This is the second part of a blog post discussing some points raised at a Cambridge RSA event called the Glory of Failure – part of a two-year project to look to explain and promote the benefits of failure within organisations, individuals and society. Part One is here.
The aim of the RSA project is to demonstrate the power of failure as a learning tool. It has some pretty grand ambitions:
Our vision is of a world where we can create, innovate and thrive free from the stigma of failure.
Our mission is to explain and promote the benefits of failure within organisations, individuals and society.
Having described the points around why organisations reject failure as a method of learning, the discussion turned to ways of addressing these issues.
Here are some of the methods which have been implemented to highlight the potential of failure as a learning resource.
Autonomous business units
One of the stated barriers to innovation was the problem of scale. The bigger the organisation, the more difficulty there was in generating innovation. The solution was the attempt to create smaller, more flexible departments with a degree of autonomy to achieve results.
An attendee, a senior officer in a local authority, talked about a visit to a major software company, the employees of which were allowed, indeed encouraged, to work on new ideas which would benefit the company as a whole.
She said a similar approach had been successfully introduced within her organisation. Small semi-autonomous units operated within main departments. They could draw on resource from the main department when needed but had the flexibility to make decisions at the lowest possible level, to try new service delivery methods.
Lessons from entrepreneurs
“For entrepreneurs the word failure is not in their language” so said the speaker Esmee Wilcox. I think she’s right. Sort of.
Failure is in the lexicon, but the difference is they are not afraid of it. They don’t celebrate failure, but they do try to learn from it. They tend to fail fast, learn and move on. They exemplify what it is the RSA wants to achieve with this project.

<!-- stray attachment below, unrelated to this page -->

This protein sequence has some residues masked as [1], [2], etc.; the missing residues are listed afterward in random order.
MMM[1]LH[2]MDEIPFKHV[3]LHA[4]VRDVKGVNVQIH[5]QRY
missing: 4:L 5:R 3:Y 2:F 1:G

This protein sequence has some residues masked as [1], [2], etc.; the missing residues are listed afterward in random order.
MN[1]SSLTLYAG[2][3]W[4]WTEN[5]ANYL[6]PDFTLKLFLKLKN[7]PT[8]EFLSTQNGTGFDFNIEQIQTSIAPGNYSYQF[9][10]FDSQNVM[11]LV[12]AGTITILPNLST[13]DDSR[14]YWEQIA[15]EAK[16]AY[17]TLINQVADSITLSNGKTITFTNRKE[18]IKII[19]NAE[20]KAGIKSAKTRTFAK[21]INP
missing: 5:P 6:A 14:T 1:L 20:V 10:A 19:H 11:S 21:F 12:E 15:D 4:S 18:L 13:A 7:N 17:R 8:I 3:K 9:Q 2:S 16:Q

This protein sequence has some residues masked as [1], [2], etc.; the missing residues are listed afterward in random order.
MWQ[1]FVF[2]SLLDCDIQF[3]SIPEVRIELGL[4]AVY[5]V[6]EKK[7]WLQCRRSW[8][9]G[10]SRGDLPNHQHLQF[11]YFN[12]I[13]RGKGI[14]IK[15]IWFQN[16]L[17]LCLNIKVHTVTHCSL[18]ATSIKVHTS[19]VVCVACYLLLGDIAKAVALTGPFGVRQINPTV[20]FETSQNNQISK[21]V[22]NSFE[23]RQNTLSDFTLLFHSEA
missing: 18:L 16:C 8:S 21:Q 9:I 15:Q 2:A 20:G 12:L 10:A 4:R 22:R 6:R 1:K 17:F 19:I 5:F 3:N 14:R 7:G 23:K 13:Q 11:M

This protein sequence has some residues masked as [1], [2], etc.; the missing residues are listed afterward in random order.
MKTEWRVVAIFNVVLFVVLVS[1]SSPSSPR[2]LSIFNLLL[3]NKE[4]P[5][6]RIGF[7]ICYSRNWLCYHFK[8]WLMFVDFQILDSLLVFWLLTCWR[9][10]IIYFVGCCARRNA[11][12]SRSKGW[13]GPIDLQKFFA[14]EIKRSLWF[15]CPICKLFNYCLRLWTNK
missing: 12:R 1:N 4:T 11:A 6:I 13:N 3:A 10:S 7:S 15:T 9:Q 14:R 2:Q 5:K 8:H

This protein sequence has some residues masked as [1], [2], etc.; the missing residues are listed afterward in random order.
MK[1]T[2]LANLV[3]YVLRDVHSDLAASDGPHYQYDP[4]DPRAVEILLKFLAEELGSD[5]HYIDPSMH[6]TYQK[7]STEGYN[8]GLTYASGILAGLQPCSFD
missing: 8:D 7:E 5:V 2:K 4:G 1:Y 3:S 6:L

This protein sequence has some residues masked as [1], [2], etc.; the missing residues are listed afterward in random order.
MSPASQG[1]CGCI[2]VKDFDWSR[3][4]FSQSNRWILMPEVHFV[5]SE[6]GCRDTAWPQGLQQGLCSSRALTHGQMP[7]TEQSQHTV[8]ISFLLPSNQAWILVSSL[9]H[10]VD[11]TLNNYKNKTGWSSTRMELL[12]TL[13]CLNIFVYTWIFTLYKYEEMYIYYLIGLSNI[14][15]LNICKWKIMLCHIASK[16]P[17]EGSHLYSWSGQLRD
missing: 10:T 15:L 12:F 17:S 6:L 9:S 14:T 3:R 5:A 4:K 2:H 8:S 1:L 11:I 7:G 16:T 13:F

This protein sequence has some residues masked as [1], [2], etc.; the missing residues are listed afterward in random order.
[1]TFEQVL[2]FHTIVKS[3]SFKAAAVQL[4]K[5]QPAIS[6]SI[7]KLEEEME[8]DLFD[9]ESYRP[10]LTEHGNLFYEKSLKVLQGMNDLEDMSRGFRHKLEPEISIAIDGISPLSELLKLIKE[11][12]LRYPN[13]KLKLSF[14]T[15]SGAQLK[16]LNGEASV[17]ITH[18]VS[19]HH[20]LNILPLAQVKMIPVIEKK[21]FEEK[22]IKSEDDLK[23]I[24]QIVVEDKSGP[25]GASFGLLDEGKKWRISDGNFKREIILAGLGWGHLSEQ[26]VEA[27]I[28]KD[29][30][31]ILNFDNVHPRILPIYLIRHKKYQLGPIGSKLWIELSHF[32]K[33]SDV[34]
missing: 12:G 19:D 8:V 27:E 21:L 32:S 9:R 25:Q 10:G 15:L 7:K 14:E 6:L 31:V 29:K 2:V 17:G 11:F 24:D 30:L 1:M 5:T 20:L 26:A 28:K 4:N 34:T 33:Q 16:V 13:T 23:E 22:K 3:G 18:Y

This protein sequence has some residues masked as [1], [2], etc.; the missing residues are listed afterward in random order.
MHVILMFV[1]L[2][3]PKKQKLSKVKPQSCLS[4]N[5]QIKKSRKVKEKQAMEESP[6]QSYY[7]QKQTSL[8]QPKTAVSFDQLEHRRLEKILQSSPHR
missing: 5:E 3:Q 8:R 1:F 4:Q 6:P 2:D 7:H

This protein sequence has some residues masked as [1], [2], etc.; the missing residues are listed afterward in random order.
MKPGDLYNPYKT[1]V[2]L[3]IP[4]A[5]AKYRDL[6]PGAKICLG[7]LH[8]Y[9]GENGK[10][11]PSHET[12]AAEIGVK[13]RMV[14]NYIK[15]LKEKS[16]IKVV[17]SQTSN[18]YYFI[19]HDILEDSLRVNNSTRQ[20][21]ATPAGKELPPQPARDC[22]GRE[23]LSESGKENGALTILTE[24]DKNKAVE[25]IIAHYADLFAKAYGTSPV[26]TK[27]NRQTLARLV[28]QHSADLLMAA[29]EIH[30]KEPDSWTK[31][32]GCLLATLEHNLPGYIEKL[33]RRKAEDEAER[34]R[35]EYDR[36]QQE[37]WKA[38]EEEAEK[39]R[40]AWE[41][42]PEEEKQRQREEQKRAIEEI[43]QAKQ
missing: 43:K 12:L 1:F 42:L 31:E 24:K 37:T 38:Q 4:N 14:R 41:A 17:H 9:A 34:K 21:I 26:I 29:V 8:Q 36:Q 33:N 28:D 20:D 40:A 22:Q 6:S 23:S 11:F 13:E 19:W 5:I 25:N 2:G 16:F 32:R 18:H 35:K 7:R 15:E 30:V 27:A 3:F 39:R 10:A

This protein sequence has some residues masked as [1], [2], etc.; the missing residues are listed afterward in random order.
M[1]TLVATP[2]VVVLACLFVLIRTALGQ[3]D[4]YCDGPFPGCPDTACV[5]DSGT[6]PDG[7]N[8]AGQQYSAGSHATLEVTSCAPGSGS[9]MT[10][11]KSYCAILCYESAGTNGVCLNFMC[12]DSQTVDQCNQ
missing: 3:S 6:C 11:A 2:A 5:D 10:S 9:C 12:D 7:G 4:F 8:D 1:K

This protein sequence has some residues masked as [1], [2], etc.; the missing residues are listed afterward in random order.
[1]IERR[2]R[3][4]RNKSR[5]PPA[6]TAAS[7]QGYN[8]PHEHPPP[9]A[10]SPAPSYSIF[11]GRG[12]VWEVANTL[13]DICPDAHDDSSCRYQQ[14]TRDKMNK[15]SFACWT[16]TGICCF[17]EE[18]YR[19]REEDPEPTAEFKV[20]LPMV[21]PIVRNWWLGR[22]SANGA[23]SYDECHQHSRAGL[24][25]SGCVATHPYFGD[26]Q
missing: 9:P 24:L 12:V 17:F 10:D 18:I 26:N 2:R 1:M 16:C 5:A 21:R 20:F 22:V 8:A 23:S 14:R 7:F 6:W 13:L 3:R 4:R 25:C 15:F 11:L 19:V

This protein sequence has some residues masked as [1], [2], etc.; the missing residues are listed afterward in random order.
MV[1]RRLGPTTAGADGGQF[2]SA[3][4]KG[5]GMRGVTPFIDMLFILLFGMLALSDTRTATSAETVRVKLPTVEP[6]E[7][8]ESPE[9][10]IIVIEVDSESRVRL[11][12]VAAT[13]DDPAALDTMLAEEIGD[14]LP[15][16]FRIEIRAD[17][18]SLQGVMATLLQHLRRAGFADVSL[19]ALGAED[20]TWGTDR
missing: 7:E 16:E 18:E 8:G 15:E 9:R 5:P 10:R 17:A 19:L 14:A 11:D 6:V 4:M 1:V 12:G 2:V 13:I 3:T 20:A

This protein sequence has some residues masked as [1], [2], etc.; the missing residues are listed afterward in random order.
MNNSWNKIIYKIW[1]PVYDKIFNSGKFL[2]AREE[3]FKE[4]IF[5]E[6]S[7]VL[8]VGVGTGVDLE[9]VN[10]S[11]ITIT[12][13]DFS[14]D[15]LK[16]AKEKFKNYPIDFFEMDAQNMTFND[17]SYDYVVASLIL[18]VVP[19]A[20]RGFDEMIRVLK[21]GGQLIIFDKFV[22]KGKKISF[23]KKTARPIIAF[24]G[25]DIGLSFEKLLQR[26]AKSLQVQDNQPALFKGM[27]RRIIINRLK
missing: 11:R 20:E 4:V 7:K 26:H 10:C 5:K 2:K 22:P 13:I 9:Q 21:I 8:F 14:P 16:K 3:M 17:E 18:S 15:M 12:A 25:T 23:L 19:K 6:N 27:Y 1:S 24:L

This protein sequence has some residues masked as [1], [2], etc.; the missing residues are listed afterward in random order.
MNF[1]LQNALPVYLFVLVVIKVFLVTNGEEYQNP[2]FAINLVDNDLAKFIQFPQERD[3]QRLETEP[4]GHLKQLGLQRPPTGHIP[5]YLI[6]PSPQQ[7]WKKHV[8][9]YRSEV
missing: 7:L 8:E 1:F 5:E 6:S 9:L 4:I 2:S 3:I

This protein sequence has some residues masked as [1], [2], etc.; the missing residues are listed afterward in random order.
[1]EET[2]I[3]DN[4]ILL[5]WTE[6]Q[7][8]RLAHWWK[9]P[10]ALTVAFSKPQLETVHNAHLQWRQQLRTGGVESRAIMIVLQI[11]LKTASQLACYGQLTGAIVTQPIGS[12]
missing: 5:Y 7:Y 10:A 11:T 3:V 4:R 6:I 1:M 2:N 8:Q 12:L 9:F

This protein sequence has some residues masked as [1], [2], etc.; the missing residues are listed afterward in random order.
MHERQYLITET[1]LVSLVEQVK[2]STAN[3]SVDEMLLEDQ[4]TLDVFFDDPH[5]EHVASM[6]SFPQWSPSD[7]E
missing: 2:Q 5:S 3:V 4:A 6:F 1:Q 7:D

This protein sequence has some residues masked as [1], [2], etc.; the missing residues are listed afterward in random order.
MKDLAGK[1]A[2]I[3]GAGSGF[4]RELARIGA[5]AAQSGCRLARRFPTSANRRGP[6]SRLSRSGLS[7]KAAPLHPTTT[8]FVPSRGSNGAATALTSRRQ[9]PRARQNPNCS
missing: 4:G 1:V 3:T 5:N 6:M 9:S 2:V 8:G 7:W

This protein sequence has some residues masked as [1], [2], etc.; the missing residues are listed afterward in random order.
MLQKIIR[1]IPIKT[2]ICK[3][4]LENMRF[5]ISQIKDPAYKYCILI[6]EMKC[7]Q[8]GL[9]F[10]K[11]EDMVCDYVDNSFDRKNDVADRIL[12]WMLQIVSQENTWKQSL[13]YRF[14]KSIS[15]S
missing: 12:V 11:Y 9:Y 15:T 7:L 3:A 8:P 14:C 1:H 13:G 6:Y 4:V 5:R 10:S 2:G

One start-up publisher at the event said he encouraged his team to come up with a mistake of the week. Understanding what went wrong was a vital business tool to improving service delivery.
“We didn’t mark our successes, we know what they look like – but we did examine our failures.”
So why not work with entrepreneurs to understand how to be more agile when it comes to innovative project delivery? Or at the very least introduce some entrepreneurial discipline into business units or departments?
Relationships and collaboration
Want to innovate? Form a partnership. Collaboration was seen as key to piloting successful innovative projects. From a local government point of view, the ability to launch a new project can be difficult without support and relationships from other departments and even agencies. Increasingly it’s difficult to provide services or products without it.
Sharing information is vital. The role of communication in sharing best practice is important. Suffolk County Council established an “idea cookbook” designed to highlight creativity and innovation within the organisation as well as inspire other departments to innovate.
The adoption of technology – collaborative software, blogs, twitter – was also seen as valuable tools to help share knowledge.
Innovation is risky and individuals may be unwilling to suggest new ideas unless there is potential for reward. This doesn’t mean financial incentives, it could simply be about ensuring people feel valued.
Not giving up
Persistence seemed to be the simplest lesson. One participant at a previous event defined it as: “Failure or success is not determined until you stop trying.”
More information on the Glory of Failure can be found on the website
The RSA has also published a book called the Failure Files.